He said Pennsylvania has one of the worst credit ratings of any state in the nation and that has a cost to taxpayers.
Torsella noted Auditor General Eugene DePasquale has called credit downgrades a “backdoor tax” because it raises the cost of state borrowing.
He said if no revenue package is passed soon, the first bills that may not get paid are the nonpreferred appropriations for Penn State, Pitt, Temple and Lincoln universities.  The next option is identifying what expenses can be differed.
In response to a question, Torsella said budget and other actions by Congress and the federal government have a major impact on Pennsylvania, and not just cuts in federal appropriations, but also changes in things like tax law.
Click Here for the full announcement of the line of credit.
Auditor General - State Is Running Out Of Money
Auditor General Eugene DePasquale, who was also a party to issuing the $750 million line of credit, said Thursday-- “Today I added my signature to the $750 million line of credit that Treasurer Joe Torsella authorized from Treasury’s Short Term Investment Pool (STIP) to prevent the state’s general fund cash balance from hitting zero this month.
“The fact the state is running out of money in the second month of the fiscal year should be a wake-up call to every elected official in Pennsylvania.
“My concern goes beyond the cash-flow problem that indicates the state’s unaddressed structural deficit. I am concerned that schools and county agencies across the state are once again worried about funding uncertainties.”
Click Here for the full statement.
Senate GOP Leaders - Difficult Decisions Made
Three Senate GOP Leaders put out statements after the Treasurer’s action saying the Senate made difficult decisions to avoid “negative ramifications.”
“We understand the severity of the Commonwealth’s finances,” said Senate Majority Leader Jake Corman (R-Centre).  “It’s this reason that the Senate acted quickly last week to adopt a reasonable revenue package to fund the spending plan approved by the House and Senate. We have an obligation to govern and make the difficult decisions that will move toward steadying our financial footing.”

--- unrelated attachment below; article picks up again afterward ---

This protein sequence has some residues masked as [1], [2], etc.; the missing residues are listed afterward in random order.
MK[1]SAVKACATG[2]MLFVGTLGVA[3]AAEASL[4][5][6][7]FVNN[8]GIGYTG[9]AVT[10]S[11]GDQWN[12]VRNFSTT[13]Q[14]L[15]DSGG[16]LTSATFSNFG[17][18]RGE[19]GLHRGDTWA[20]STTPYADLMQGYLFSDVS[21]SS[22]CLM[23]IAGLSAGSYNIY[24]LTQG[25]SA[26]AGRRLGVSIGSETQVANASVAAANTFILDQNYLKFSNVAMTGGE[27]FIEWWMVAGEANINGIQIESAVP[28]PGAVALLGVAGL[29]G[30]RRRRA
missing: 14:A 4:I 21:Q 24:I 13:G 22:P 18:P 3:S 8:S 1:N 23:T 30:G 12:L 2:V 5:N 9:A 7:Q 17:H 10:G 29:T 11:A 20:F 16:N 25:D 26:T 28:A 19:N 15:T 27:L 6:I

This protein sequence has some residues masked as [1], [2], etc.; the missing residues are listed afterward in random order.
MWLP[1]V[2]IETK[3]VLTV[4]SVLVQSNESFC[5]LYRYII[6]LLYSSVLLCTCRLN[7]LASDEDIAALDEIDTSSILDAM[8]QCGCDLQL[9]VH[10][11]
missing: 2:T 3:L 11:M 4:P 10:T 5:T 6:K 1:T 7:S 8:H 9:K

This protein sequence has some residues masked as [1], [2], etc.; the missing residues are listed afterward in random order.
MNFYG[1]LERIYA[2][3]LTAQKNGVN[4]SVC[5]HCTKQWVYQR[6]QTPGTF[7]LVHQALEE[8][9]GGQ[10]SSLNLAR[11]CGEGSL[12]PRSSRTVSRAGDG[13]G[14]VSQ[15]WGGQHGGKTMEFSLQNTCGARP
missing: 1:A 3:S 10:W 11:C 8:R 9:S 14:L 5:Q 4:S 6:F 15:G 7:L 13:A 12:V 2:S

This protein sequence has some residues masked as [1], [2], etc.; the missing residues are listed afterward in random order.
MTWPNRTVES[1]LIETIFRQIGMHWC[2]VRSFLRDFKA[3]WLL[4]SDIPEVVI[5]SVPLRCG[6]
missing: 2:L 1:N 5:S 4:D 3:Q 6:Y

Click Here for the full statements
House GOP Conservatives Hold Hearing On Revenue Proposal
House GOP members of the PA Taxpayers’ Caucus received input during a hearing in York County Tuesday on how the Senate-passed revenue package would affect businesses and the tax-paying public, if the legislation becomes law.
Not surprisingly, the testimony they heard was all in opposition to the revenue package and comments by individual House members attending the hearing was all negative.
Click Here for a summary of the hearing.
July Revenue Ahead Of 2016
The Department of Revenue Tuesday announced Pennsylvania collected $ 2.1 billion in General Fund revenue in July, the first month of the 2017-18 fiscal year.  Click Here for more.
In 2016, state General Fund revenue for July were $1.97 billion, in July 2015 the state collected $2.135 billion and in 2014 $2.246 billion.  Click Here for more.
For the record, the PA Gaming Control Board Wednesday reported gross revenue from slot machines at the 12 Pennsylvania casinos fell 2 percent in July, continuing a downward trend.
What’s Next?
The House remains on a 6-hour call and the Senate is recessed to the call of the President Pro Tempore.  
In other words, there is no firm date for returning to Harrisburg, except for the Fall legislative which begins September 11 for the House and September 18 in the Senate.